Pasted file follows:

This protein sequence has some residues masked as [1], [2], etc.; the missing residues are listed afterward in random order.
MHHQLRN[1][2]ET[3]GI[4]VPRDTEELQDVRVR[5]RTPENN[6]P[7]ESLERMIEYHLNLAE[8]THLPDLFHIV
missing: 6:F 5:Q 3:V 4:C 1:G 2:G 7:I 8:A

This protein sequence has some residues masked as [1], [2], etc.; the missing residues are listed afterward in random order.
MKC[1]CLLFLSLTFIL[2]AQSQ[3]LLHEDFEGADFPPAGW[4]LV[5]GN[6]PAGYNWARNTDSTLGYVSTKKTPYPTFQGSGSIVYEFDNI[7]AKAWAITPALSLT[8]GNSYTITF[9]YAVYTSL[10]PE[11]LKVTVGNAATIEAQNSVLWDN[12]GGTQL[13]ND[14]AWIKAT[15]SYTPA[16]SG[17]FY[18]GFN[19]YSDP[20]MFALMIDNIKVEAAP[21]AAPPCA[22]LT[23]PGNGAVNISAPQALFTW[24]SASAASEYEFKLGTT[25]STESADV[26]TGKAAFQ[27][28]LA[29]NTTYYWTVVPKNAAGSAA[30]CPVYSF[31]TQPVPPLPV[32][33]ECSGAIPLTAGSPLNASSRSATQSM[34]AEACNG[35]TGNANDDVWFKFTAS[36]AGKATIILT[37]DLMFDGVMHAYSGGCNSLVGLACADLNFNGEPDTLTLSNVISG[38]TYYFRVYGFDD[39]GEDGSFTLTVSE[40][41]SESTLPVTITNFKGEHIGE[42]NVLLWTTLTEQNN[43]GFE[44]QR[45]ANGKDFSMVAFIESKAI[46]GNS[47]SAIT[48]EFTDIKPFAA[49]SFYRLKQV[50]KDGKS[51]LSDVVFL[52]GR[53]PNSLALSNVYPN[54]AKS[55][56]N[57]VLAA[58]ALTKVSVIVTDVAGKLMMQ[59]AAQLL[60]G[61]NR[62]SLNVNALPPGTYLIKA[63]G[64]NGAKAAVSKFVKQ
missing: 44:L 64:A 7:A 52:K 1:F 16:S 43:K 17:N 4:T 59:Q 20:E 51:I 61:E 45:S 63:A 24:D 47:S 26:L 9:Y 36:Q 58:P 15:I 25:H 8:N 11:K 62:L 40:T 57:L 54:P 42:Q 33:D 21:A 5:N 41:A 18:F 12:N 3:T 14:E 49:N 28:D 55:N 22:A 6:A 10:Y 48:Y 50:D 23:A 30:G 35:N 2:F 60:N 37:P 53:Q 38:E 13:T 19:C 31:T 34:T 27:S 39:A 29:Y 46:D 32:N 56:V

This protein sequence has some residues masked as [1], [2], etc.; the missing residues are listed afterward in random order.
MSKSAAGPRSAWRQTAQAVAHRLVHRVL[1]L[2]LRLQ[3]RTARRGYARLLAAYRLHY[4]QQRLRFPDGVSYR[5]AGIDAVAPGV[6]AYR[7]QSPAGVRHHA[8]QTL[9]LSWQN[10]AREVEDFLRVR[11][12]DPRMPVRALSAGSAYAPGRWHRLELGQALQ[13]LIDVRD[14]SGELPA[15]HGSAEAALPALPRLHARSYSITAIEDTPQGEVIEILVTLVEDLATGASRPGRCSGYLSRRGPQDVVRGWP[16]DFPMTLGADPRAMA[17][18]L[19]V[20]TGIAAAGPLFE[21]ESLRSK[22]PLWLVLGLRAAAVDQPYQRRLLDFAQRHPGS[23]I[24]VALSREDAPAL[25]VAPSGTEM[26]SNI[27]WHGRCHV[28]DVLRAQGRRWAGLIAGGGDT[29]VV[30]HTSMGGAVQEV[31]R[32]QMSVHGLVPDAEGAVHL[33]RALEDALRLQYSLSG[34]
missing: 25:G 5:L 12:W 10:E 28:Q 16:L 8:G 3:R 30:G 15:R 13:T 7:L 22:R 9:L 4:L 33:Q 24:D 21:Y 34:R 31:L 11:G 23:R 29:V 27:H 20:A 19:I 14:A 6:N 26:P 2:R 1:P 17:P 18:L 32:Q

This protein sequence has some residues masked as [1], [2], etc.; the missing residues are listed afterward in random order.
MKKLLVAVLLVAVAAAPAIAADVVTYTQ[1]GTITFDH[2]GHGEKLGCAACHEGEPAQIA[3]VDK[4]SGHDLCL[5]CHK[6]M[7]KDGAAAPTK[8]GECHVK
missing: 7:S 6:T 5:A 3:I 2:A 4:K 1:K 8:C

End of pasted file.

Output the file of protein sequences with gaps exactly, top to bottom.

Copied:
This protein sequence has some residues masked as [1], [2], etc.; the missing residues are listed afterward in random order.
MHHQLRN[1][2]ET[3]GI[4]VPRDTEELQDVRVR[5]RTPENN[6]P[7]ESLERMIEYHLNLAE[8]THLPDLFHIV
missing: 6:F 5:Q 3:V 4:C 1:G 2:G 7:I 8:A

This protein sequence has some residues masked as [1], [2], etc.; the missing residues are listed afterward in random order.
MKC[1]CLLFLSLTFIL[2]AQSQ[3]LLHEDFEGADFPPAGW[4]LV[5]GN[6]PAGYNWARNTDSTLGYVSTKKTPYPTFQGSGSIVYEFDNI[7]AKAWAITPALSLT[8]GNSYTITF[9]YAVYTSL[10]PE[11]LKVTVGNAATIEAQNSVLWDN[12]GGTQL[13]ND[14]AWIKAT[15]SYTPA[16]SG[17]FY[18]GFN[19]YSDP[20]MFALMIDNIKVEAAP[21]AAPPCA[22]LT[23]PGNGAVNISAPQALFTW[24]SASAASEYEFKLGTT[25]STESADV[26]TGKAAFQ[27][28]LA[29]NTTYYWTVVPKNAAGSAA[30]CPVYSF[31]TQPVPPLPV[32][33]ECSGAIPLTAGSPLNASSRSATQSM[34]AEACNG[35]TGNANDDVWFKFTAS[36]AGKATIILT[37]DLMFDGVMHAYSGGCNSLVGLACADLNFNGEPDTLTLSNVISG[38]TYYFRVYGFDD[39]GEDGSFTLTVSE[40][41]SESTLPVTITNFKGEHIGE[42]NVLLWTTLTEQNN[43]GFE[44]QR[45]ANGKDFSMVAFIESKAI[46]GNS[47]SAIT[48]EFTDIKPFAA[49]SFYRLKQV[50]KDGKS[51]LSDVVFL[52]GR[53]PNSLALSNVYPN[54]AKS[55][56]N[57]VLAA[58]ALTKVSVIVTDVAGKLMMQ[59]AAQLL[60]G[61]NR[62]SLNVNALPPGTYLIKA[63]G[64]NGAKAAVSKFVKQ
missing: 44:L 64:A 7:A 52:K 1:F 16:S 43:K 17:N 4:T 59:Q 20:E 51:I 61:E 45:S 63:A 24:D 47:S 26:L 9:Y 36:Q 58:P 15:I 25:H 8:N 11:K 62:L 40:T 57:L 54:P 42:Q 33:D 21:A 5:N 41:A 18:F 12:N 3:T 14:E 49:N 28:D 55:N 22:A 6:A 10:Y 48:Y 50:D 23:A 30:G 35:N 2:F 60:N 37:P 53:Q 38:E 13:T 19:C 31:T 34:T 27:S 39:A 29:Y 46:D 32:N 56:V

This protein sequence has some residues masked as [1], [2], etc.; the missing residues are listed afterward in random order.
MSKSAAGPRSAWRQTAQAVAHRLVHRVL[1]L[2]LRLQ[3]RTARRGYARLLAAYRLHY[4]QQRLRFPDGVSYR[5]AGIDAVAPGV[6]AYR[7]QSPAGVRHHA[8]QTL[9]LSWQN[10]AREVEDFLRVR[11][12]DPRMPVRALSAGSAYAPGRWHRLELGQALQ[13]LIDVRD[14]SGELPA[15]HGSAEAALPALPRLHARSYSITAIEDTPQGEVIEILVTLVEDLATGASRPGRCSGYLSRRGPQDVVRGWP[16]DFPMTLGADPRAMA[17][18]L[19]V[20]TGIAAAGPLFE[21]ESLRSK[22]PLWLVLGLRAAAVDQPYQRRLLDFAQRHPGS[23]I[24]VALSREDAPAL[25]VAPSGTEM[26]SNI[27]WHGRCHV[28]DVLRAQGRRWAGLIAGGGDT[29]VV[30]HTSMGGAVQEV[31]R[32]QMSVHGLVPDAEGAVHL[33]RALEDALRLQYSLSG[34]
missing: 25:G 5:L 12:W 10:E 28:Q 16:L 8:G 3:R 30:G 15:R 13:T 7:L 22:R 9:L 4:L 33:Q 24:D 21:Y 34:R 31:L 11:G 23:R 29:V 27:H 20:A 19:I 14:A 6:N 26:P 2:R 1:P 17:P 18:L 32:Q

This protein sequence has some residues masked as [1], [2], etc.; the missing residues are listed afterward in random order.
MKKLLVAVLLVAVAAAPAIAADVVTYTQ[1]GTITFDH[2]GHGEKLGCAACHEGEPAQIA[3]VDK[4]SGHDLCL[5]CHK[6]M[7]KDGAAAPTK[8]GECHVK
missing: 7:S 6:T 5:A 3:I 2:A 4:K 1:K 8:C